A Man for All Forests

Randy Hayes Speaking
Randy Hayes

Whether or not we have turned the corner is debatable, but the earth has
truly been in the balance. On the margins of this conflict in the trenches
of politics, in the vastness of the oceans, across the length and breadth
of the earth, and in the battle for hearts and minds, the foot soldiers do
contend. Few armies have fought as long or as hard as the veteran troups
of the Rainforest Action Network.

Randy Hayes is the Founder and President of the Rainforest Action Network (RAN). This is a group well known by friends and foes alike in the ongoing battle over the fate of the world’s forests. They have won spectacular victories in the effort to convince corporations worldwide to adopt forest-friendly practices.

The Rainforest Action Network’s world headquarters is currently in a fifth-floor suite on the south side of Pine between Battery and Sansome in the heart of San Francisco’s financial district. The interior suite seemed almost luxuriantly rainforest-like. The windows of the older building were all opened, and maritime fall air poured in. Most of the florescent lamps were disconnected, and track lighting and other incandescent lamps stood amidst the desks and the plants. It may have been partly because of the ambience, but I don’t think I’ve ever seen such a rainforest in an office space.

For ten years, until 1985 when RAN was founded, Randy Hayes lived in Oraibi, Hopiland, in the heart of the Hopi reservation in northwest Arizona. A thoughtful man in his forties, with graying hair and serene eyes, Hayes took a moment early in our interview to describe some of his time among the Hopi, who are reputed to have the oldest permanent villages in North America. The Hopi believe that prior to our recorded history, the earth had experienced the rise and fall of a huge industrial civilization, which consumed and wasted the earth and then perished. This cautionary tale, Hayes suggested, can be applied to our own times, and humans have a choice whether or not to allow history to repeat itself.

The Rainforest Action Network is known for direct action crusades to save trees. They have succeeded in convincing many corporations, Burger King and Home Depot among them, to adopt forest friendly corporate policies. Their tactics sometimes include spectacular feats of derring-do, including climbing the outsides of skyscrapers and dropping huge banners with messages demanding change. The giant banner tactic was attempted most recently in Boise Idaho, in a protest action against Boise Cascade, and Hayes smiled as he recalled they had to use their backup plan, inflating a 12 story dinosaur, when the climbers failed to get a banner unfurled. Not only was the dinosaur a great billboard, bigger and fatter than the Colossus of Rhodes, but being a dinosaur, it was a great reminder of the alleged “prehistoric” practices of Boise Cascade.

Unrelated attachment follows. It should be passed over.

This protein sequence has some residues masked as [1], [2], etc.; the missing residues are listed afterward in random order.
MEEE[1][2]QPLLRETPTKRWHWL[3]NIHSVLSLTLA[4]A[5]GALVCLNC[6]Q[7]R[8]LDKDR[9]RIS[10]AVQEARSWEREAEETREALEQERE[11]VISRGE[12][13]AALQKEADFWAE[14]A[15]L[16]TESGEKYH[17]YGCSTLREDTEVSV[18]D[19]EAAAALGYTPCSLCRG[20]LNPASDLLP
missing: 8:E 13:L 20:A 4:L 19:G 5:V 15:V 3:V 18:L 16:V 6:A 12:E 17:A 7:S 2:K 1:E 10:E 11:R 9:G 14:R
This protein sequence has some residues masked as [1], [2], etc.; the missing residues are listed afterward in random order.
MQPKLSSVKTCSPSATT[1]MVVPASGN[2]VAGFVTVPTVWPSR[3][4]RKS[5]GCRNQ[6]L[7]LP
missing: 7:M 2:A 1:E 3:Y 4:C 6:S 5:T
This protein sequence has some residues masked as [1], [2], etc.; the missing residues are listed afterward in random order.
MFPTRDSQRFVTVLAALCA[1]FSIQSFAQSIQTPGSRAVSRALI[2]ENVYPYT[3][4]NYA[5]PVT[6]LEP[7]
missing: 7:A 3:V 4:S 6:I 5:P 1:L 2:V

RAN focuses their efforts, according to Hayes, at “those in the industrial north who have their foot on the throat of the rainforest.” They have about 15,000 members, including about 150 “Rainforest Action Groups,” trained groups of activists. These “RAGs” are typically either 5 to 10 member groups of young college students, or 30 to 40 member groups of long-time activists; many of these groups have been together ten years or more. It was RAN, Hayes acknowledged, who provided nonviolence

for many of the anti-globalist groups that protested earlier this year in Seattle, then in Washington D.C., as well as at both the Democratic and Republican conventions. Not comfortable with military metaphors, Hayes reluctantly termed the forces of Rainforest Action Network and Greenpeace as “armies” in the environmental movement, “not much compared to Exxon and the like, but within the scheme of the environmental movement the biggest and best we have.”

The largest retailer of wood products in the world, Home Depot, apparently agrees, because RAN pressure recently led them to adopt a no-old-growth policy. Burger King, under pressure from RAN, has recently adopted a policy to no longer purchase beef grown on deforested land. RAN also convinced the largest homebuilders in the U.S., Kaufman & Broad, Syntex, and others, to adopt a no-old-growth wood policy. Countless other victories have made RAN a respected voice in the dialogue between business and environmentalists.

RAN, said Hayes, is currently focusing pressure on the world’s major private banks, trying to convince them to adopt a “comprehensive set of social and ecological policies.” The priority for RAN is to preserve
original rainforest, which still occupies 6% of the entire land surface of the planet. Hayes mentioned several hotspots, including New Guinea, the “Amazon of Southeast Asia,” where to this day, vast stands of original rainforest remain precariously intact.